Friday, December 7, 2012

Holograms: Will Apple Do It Right

Remember when tablet computers seemed like the stuff of science fiction? Or how about smart phones? There was a time when phones that allowed you to surf the Web and send e-mail messages sounded like the technology of the future. Now these are the technologies of the present. So what's next? Ben Kunz, a writer for Bloomberg Businessweek, has his own prediction: holograms.


Apple and holograms


Kunz predicts that Apple devices—its iPhones and iPads—will soon display holograms that look like something you'd see in a contemporary science fiction film. In fact, Kunz's story on Bloomberg Businessweek is accompanied by a photo of Robert Downey Jr. from the 2012 hit movie The Avengers using his own nifty holograms. Again, this may appear to be the stuff of fiction, but Kunz writes that he's basing his prediction on real news: Apple's patents and recent purchases. Then there's the competition in the tablet industry. Apple needs something to help set it apart from its tablet competitors. Holograms may very well be that thing.


Apple's plans


So how exactly could interactive holograms be created?  Using forward-facing cameras the user’s eyes could be tracked and a screen that projects beams of light could be used to create different angles of the object. This could create a very realistic hologram that will maintain its visual integrity.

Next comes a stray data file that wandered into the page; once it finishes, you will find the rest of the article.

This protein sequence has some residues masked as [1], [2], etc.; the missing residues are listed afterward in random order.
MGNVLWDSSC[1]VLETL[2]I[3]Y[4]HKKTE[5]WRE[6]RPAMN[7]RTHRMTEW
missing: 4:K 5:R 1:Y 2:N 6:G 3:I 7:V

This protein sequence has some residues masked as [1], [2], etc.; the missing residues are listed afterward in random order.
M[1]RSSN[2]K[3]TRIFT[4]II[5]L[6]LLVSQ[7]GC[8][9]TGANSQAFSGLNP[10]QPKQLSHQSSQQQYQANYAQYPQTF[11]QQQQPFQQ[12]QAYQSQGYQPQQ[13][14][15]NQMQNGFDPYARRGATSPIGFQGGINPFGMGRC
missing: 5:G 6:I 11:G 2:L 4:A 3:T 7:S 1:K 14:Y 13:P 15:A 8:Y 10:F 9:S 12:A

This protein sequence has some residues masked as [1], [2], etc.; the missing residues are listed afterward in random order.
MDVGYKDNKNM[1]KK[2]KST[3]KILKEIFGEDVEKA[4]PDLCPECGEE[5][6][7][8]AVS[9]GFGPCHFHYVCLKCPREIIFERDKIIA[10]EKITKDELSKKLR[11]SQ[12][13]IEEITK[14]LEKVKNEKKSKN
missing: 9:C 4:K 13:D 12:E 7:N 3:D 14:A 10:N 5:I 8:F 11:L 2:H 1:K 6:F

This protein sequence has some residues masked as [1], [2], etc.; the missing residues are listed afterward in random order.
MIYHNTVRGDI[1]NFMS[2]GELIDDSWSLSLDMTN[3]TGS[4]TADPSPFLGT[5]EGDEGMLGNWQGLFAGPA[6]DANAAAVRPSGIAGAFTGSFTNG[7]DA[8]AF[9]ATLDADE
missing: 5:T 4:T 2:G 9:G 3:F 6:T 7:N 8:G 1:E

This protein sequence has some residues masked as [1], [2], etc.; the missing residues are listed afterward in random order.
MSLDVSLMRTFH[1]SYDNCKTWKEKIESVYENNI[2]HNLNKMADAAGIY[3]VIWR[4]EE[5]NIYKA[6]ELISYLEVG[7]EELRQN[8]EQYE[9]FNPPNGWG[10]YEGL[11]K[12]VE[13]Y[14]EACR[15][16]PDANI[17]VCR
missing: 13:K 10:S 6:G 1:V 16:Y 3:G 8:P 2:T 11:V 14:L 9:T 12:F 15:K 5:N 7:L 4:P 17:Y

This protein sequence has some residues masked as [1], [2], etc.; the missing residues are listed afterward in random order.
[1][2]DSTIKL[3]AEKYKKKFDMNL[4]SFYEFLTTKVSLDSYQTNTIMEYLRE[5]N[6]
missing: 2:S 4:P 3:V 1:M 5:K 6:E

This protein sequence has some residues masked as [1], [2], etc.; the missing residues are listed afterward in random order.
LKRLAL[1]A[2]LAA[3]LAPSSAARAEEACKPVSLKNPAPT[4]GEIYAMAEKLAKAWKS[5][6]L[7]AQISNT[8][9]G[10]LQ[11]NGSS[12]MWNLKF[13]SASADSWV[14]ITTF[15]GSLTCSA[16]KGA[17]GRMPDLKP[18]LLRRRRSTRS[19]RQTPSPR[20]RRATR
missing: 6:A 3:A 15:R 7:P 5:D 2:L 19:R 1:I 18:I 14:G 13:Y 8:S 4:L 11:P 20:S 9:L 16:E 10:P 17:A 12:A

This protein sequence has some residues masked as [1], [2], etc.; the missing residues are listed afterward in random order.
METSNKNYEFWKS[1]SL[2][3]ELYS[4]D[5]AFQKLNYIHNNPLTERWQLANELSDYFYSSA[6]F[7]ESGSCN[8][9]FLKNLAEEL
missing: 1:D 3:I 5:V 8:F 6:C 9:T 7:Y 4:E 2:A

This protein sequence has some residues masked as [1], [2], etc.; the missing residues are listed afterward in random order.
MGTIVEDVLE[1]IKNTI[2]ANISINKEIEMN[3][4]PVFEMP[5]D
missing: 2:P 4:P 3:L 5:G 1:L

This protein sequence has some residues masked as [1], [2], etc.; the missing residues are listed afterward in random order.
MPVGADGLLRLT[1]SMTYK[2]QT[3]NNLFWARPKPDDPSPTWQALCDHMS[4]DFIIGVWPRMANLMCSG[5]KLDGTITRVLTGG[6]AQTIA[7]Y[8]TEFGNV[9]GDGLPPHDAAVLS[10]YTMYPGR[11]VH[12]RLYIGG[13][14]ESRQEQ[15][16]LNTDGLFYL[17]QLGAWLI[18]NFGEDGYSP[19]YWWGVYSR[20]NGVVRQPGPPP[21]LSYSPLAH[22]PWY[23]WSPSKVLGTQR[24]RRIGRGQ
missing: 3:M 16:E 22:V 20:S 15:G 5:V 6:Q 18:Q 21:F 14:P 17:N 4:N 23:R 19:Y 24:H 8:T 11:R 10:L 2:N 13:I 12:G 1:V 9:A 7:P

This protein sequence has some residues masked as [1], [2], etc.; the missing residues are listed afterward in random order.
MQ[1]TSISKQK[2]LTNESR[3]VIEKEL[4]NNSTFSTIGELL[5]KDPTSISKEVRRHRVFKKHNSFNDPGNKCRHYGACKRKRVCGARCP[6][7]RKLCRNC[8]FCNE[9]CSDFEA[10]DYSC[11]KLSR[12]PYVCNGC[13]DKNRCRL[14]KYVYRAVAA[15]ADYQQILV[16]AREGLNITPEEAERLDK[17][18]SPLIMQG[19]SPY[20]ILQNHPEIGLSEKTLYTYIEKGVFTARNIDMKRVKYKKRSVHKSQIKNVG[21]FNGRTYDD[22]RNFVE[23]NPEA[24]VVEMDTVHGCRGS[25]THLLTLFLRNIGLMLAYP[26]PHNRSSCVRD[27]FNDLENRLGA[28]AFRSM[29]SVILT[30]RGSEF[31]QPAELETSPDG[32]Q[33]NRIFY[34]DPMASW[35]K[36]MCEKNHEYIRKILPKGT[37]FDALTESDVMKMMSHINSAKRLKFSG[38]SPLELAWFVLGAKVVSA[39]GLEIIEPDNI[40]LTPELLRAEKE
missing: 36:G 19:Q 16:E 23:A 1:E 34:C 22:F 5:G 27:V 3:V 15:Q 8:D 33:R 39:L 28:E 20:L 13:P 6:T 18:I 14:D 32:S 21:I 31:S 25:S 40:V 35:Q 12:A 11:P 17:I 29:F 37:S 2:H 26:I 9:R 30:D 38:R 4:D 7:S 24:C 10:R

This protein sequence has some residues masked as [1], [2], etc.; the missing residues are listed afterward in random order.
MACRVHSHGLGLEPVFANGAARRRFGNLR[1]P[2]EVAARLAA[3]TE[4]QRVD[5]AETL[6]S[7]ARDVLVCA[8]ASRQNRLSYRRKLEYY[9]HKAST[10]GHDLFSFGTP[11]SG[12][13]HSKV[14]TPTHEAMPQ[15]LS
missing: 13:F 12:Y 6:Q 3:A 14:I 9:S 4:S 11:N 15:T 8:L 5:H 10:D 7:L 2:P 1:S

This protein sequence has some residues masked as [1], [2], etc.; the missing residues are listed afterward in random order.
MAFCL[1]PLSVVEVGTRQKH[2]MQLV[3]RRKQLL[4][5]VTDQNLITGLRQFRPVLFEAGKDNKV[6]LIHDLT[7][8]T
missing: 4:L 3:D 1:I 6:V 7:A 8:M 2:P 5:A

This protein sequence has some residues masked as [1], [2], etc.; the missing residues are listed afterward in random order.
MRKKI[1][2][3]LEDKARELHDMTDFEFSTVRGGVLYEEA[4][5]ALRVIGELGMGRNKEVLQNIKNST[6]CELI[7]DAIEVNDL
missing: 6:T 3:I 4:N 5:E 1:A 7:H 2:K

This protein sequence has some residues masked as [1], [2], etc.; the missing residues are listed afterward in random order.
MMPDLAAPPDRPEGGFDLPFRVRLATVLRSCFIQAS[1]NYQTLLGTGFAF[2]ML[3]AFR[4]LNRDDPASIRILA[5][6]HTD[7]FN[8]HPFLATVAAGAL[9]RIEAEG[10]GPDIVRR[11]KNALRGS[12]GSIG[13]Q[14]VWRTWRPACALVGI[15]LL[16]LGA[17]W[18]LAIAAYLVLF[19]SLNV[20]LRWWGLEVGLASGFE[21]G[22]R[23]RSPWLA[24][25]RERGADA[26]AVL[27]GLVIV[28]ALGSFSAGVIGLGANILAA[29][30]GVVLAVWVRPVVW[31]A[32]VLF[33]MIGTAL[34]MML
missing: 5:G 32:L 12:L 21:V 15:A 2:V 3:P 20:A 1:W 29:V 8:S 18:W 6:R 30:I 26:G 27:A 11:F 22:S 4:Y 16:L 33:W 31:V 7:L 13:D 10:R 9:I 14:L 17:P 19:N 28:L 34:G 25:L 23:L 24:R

The future of 3D?


What’s the greatest issue with 3D holograms? 3D technology has so far failed to capture the imagination of consumers. Kunz writes that the sale of 3D TV sets have been slow. Even games like Nintendo's 3DS handheld system, which don't require players to put on 3D glasses, have seen lukewarm sales. So why would Apple invest heavily in the technology to generate holograms? Apple seems to have a history of taking failed ideas and making them become successful. This goes all the way back to the times when Apple took the idea for the mouse from Xerox, made it more efficient, and saw sales soar. Apple also debuted its iPhone and iPad devices long after Microsoft first attempted to introduce a pen-based tablet PC that never quite caught on. Also, Apple's 3D holograms will be different. They'll be far more realistic, and they won't call for users to wear 3D glasses to view them. So what’s the message here? Get prepared for holograms. Once Apple's programmers get moving on a technology, they seldom misfire.

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